Volume 75, Number 9 | July 20- 26, 2005

Plan for tower near Tredwell doesn’t go over well

By Albert Amateau

The developers who control the landmarked but dilapidated Tredwell Skidmore House on E. Fourth St. near Cooper Square, asked the Landmarks Preservation Commission on July 12 for permission to build an 18-story residential tower on the adjoining vacant lot.

But the commission declined to take any action after expressing serious concerns about Atlantic Development Group’s plans, especially since court-ordered repairs on the 1845 Tredwell Skidmore house at 37 E. Fourth St. have not been completed.

Preservation advocates who testified at the July 12 hearing also objected to the new building proposed for the parking lot to the east and north of the landmark.

“We complained bitterly last April that the landmark building had been allowed to deteriorate for 20 years in the hopes [by the owner] that it would eventually prove to be unsaveable,” said Doris Diether, a member of the Community Board 2 landmarks committee. The Greenwich Village Society for Historic Preservation, the Historic Districts Council, the Municipal Art Society, the Society for the Architecture of New York and the Noho Neighborhood Association chimed in on the chorus of protest.

Indeed, the Landmarks Preservation Commission went to court last year to compel the then owner, the Sol Goldman Estate, to stabilize the building and make repairs. The Goldman Estate put a new roof and added structural steel supports to stabilize the Tredwell Skidmore house but other court-ordered repairs have not been done.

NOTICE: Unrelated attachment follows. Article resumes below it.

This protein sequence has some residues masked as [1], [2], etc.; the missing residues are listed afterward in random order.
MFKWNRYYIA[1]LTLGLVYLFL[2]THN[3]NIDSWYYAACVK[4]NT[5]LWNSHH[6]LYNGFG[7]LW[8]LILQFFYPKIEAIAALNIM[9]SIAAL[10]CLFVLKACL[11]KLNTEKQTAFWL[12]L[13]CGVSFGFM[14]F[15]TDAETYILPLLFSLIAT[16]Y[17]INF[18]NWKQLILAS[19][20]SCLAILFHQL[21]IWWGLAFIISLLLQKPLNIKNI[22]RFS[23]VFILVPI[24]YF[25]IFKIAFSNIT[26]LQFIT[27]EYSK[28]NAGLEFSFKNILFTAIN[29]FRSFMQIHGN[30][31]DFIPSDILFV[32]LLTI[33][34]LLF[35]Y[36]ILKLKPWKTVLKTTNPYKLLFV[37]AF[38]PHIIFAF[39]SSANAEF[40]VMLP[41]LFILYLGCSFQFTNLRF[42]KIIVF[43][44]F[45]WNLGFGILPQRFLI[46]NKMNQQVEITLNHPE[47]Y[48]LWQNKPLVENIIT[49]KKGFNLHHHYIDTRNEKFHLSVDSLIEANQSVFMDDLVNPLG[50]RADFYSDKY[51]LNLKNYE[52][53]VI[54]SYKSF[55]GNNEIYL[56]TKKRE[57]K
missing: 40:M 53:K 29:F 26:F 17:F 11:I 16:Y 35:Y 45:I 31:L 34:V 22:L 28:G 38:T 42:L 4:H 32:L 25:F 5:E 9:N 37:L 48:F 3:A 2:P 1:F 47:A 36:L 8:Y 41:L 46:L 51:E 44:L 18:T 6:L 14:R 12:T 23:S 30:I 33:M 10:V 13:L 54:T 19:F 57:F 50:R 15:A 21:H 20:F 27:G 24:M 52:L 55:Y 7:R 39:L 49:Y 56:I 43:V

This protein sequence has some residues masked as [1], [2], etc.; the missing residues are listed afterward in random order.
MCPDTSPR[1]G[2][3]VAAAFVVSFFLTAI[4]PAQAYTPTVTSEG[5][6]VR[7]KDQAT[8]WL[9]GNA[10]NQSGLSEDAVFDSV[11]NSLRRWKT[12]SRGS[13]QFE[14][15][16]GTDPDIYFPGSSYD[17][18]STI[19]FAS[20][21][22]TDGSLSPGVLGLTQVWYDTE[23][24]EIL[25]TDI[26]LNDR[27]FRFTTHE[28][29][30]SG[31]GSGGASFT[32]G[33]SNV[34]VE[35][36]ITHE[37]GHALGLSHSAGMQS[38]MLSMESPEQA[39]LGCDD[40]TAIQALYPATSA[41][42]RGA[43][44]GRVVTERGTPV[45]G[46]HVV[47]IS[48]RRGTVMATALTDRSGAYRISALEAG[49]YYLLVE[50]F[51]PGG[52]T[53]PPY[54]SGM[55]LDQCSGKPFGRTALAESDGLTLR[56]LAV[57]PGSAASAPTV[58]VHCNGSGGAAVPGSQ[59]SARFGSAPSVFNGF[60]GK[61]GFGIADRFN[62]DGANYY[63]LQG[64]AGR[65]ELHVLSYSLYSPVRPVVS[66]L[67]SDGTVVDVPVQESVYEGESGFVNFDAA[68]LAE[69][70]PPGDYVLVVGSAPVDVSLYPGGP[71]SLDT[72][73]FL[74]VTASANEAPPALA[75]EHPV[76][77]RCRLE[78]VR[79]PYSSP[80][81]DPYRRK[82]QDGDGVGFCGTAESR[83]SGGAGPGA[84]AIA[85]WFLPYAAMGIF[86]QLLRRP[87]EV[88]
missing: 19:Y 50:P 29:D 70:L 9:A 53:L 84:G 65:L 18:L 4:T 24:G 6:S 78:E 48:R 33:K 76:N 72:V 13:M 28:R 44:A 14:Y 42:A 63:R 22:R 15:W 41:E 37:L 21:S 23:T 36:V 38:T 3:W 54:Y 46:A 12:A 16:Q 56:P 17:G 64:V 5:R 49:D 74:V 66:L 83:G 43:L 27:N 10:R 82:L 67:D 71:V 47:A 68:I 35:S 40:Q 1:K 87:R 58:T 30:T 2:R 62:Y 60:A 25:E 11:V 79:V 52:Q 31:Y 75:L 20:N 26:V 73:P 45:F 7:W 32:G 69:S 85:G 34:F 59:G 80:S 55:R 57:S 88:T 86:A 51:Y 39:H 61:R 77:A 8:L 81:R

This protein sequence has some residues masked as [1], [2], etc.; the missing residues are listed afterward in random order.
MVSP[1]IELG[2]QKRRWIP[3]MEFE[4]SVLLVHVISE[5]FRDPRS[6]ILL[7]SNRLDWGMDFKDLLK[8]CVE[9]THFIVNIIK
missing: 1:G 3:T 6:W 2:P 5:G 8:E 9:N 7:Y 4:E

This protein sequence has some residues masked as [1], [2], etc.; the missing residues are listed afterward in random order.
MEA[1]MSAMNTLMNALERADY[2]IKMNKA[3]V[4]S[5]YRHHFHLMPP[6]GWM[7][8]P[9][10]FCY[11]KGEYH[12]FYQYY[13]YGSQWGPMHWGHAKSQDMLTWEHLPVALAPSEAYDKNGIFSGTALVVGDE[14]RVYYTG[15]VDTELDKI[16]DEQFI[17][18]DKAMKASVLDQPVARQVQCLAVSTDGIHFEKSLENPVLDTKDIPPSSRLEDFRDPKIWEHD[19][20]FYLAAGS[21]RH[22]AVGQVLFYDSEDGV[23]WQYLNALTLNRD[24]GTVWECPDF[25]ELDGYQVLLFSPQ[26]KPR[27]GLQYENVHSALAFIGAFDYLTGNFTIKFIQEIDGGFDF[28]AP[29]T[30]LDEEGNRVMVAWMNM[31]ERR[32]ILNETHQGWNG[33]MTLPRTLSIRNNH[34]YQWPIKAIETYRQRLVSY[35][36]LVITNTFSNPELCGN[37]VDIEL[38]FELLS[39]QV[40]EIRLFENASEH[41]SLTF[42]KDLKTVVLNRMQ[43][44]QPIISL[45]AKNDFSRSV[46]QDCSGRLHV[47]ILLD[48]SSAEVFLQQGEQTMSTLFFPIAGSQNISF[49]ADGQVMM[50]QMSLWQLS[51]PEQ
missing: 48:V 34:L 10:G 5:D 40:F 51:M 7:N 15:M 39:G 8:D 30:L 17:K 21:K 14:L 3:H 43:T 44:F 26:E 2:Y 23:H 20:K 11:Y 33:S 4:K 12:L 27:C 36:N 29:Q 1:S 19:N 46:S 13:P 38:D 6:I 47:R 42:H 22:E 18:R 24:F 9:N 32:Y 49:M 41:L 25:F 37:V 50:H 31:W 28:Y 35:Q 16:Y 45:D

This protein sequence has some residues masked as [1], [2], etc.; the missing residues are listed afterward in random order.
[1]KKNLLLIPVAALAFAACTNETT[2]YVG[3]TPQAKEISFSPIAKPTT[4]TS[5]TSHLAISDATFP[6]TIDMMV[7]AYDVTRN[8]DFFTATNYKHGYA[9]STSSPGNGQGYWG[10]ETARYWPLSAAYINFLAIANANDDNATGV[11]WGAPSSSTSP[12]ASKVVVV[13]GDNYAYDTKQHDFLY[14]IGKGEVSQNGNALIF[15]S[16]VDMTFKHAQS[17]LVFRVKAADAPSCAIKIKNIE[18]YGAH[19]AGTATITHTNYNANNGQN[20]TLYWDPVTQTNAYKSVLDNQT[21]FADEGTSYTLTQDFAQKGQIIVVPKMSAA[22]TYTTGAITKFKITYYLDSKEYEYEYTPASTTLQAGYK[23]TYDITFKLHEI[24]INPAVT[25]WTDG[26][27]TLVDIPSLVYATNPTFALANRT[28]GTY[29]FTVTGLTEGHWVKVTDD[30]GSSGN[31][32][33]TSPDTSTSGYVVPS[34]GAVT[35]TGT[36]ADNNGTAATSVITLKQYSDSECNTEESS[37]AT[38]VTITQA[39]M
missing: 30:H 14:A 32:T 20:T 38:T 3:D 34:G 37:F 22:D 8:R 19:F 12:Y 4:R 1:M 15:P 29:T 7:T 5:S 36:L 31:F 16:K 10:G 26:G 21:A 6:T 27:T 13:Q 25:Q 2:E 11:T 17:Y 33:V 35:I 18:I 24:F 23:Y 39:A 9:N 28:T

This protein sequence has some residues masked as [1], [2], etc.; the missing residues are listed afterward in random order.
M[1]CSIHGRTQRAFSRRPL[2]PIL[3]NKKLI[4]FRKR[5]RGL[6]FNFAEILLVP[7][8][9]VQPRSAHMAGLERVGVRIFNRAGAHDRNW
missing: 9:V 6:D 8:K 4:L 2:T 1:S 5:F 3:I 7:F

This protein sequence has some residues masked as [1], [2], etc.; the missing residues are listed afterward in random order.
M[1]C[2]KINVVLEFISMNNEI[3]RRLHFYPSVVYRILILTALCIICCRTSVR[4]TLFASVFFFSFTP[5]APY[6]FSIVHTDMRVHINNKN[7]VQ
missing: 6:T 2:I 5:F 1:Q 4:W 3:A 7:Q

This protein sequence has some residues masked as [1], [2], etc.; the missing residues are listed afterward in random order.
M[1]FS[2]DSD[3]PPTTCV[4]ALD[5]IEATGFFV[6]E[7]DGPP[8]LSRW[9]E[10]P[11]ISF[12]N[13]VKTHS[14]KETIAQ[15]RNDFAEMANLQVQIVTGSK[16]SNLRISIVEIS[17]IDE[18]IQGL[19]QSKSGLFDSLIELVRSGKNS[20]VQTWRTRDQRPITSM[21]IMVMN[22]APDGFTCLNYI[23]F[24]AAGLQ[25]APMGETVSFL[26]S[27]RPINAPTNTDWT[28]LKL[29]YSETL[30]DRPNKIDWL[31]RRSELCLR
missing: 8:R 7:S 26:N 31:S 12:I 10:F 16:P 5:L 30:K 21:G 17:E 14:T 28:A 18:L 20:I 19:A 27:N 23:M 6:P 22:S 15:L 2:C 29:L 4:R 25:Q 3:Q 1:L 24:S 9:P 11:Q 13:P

Meanwhile, Atlantic Development acquired a 99-year lease on the building and the adjoining lot to the east. Atlantic also acquired the development rights of the vacant property to the west, between the Tredwell House and the Old Merchant’s House, a designated landmark built 13 years before the Tredwell House. The latter of the two lots, where the Department of Environmental Protection is constructing a shaft for the city’s Third Water Tunnel, is to become a city park when the water tunnel project is completed at the end of 2007.

Atlantic seeks to transfer the development rights to the vacant lot east of the Tredwell Skidmore house for the new project and proposes to completely restore the landmark for use as a single-family dwelling. The developer, however, needs L.P.C. approval before it can go to the City Planning Commission for special permits for residential use on the parking lot site, waivers for setback requirements and an underground parking garage for the new project.

“We think this application is premature,” said Melissa Baldock, preservation and research director of G.V.S.H.P., adding, “The owner has not satisfactorily completed the necessary stabilization work and repairs ordered by a State Supreme Court justice last December, yet is asking for permission to build an out-of-scale development on an adjacent property.”

Simeon Bankoff, Historic Districts Council executive director, said he feared the excavation for the new building would undermine the structural integrity of the landmark.

The landmark commissioners also said they found the size of the proposed building, 177 feet tall on the Cooper Square side, to be excessive. They also said that the proposed entrance to an underground garage adjacent to the Tredwell Skidmore House was inappropriate. Although the height of the new building would step down to six stories next to the landmark, commissioners suggested the height should step down even further.

Commissioners also objected to the synthetic limestone facade of the proposed building. But they were especially unwilling to sign off on the project until the Tredwell House is restored to as good a condition as it was when it was designated a landmark in 1970.

The Samuel Tredwell Skidmore House was built in 1845 by a merchant cousin of Seabury Tredwell, who owned what is now known as the Old Merchant’s House, built in 1832 at 29 E. Fourth St. The Old Merchant’s House, also a designated landmark, was restored to nearly original condition, with furnishings from the period, and is maintained as a museum by a nonprofit organization.

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